But course, above everything else, the history itself is spot on. I have always regarded Elliot as one of the foremost inji historian on Tibet of his generation, and all of you who watch these videos will, I am convinced, come around to agreeing with me.
The History of Tibetan Civilization
Part 1: Categorizing and Understanding its Different Periods
Part 2: Tibet: From Empire to Fragmentation
Part 3: Tibet and Tibetan Buddhism Beyond the Plateau: Tanguts, Mongols, and Chinese
Part 4: The Rise of Ganden Phodrang and Sprouts of Modernity
I recommend you don’t start from the first video as the audio is poor and might put you off. Start from the second and you will be hooked. You can go back to the first afterwards.
No summarization of the contents is necessary. The subtitles speak for themselves. But towards the end of Part 2 the talk gets into territory where Elliot’s scholarly prowess is particularly highlighted. Elliot tell us that even after the fragmention of Imperial Tibet, the prestige and memory of the empire survived in many outlying areas. He gives a number of interesting examples, one being the Tsongkha kingdom in present day Gansu province. He tell us that Chinese sources mention a young child, a descendent of the imperial line, being brought from Central Tibet and being enthroned as the ruler of Tsongkha. Sung dynasty accounts refer to him as fú érzi or “son of the Buddha”. Elliot uncovers the correct translation in the “Chinese Tibetan version” of Geshe Chodrak’s dictionary where it is simply translated as“gyalsay” or in Tibetan, “royal son” or “prince”.
Elliot’s outstanding mastery of Classical Chinese and Classical Tibetan languages gave his numerous valuable insights into Tibetan history a uniqueness and originality – always grounded on solid primary and secondary sources. His spoken Tibetan though fluent betrayed his New York origins. He tended to speak quickly, especially when he became excited. In the lectures Elliot apologizes on a number of ocassion for this shortcoming.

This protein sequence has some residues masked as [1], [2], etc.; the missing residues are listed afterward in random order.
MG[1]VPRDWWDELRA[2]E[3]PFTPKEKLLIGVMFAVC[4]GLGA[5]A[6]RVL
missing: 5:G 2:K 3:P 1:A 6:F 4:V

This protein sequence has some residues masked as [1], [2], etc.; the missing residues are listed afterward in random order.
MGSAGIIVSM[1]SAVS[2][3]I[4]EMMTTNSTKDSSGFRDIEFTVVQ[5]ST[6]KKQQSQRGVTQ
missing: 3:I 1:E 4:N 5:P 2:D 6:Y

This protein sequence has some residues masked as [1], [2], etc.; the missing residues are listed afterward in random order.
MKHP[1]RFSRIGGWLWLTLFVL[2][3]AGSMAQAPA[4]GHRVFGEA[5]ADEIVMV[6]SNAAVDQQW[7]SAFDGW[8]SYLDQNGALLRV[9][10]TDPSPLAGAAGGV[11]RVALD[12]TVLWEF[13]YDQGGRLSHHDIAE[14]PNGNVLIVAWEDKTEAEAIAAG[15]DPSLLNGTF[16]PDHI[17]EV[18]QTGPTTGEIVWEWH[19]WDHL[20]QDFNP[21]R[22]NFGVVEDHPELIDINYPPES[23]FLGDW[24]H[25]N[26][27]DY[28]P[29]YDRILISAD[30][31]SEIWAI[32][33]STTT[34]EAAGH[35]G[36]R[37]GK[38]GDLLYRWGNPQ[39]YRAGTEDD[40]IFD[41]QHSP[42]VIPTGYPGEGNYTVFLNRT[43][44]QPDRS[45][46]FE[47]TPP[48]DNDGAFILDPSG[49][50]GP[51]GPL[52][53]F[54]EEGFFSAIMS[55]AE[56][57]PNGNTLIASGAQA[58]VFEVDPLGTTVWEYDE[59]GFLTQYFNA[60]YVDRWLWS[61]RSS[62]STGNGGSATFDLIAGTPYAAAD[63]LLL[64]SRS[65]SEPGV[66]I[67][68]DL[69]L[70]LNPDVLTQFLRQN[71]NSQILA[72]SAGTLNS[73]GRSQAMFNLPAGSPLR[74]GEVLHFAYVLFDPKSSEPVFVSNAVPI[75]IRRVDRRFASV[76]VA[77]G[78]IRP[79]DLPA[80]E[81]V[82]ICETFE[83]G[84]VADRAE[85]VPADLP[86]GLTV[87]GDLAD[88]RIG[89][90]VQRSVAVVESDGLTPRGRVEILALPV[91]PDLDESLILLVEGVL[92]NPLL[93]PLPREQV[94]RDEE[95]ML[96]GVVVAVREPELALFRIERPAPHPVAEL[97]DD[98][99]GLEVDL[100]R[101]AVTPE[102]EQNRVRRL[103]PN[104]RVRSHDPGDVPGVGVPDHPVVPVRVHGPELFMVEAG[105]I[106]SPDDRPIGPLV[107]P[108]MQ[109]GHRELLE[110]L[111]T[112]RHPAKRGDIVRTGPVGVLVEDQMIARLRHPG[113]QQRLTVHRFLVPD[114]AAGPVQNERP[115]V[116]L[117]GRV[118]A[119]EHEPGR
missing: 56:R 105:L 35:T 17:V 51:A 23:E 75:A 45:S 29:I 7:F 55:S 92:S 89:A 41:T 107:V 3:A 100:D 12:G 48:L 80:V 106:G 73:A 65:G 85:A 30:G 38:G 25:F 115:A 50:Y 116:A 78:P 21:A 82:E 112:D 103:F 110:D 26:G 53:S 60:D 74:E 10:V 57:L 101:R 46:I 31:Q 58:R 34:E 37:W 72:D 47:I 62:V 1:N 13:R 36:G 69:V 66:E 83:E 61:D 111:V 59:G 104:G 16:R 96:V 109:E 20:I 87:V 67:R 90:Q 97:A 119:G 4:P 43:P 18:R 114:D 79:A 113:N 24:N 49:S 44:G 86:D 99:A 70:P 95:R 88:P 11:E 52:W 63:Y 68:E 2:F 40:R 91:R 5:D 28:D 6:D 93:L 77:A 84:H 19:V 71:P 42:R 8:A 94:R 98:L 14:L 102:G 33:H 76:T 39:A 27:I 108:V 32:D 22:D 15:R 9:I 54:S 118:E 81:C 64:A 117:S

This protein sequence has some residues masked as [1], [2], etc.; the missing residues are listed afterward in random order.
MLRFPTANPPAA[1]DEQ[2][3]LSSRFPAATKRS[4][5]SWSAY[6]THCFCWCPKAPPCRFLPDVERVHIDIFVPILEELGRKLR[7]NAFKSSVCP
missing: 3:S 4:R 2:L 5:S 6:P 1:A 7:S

When Elliot was studying Tibetan in Dharamshala, he would practice his conversational skills in the evening with the old palas who drank at the friendly but admittedly grotty changkhangs on the Bhagsu road. As much as he enjoyed talking and arguing with Tashi Tsering la, myself and other young people in Dharamshsla, all of us invariably reverted to English with Elliot, which did not serve his greater scholarly purpose. He was also on a limited budget.
Unfortunately Elliot contracted hepatitis, probably from the chang, and became very ill. All of his friends pitched in to see him through it, with Namlha Takla, Kunsang Paljor, and myself bringing him hot water and meals. Doctor Yeshi Dhonden though in the end probably saved him with his bitter but potent medicines.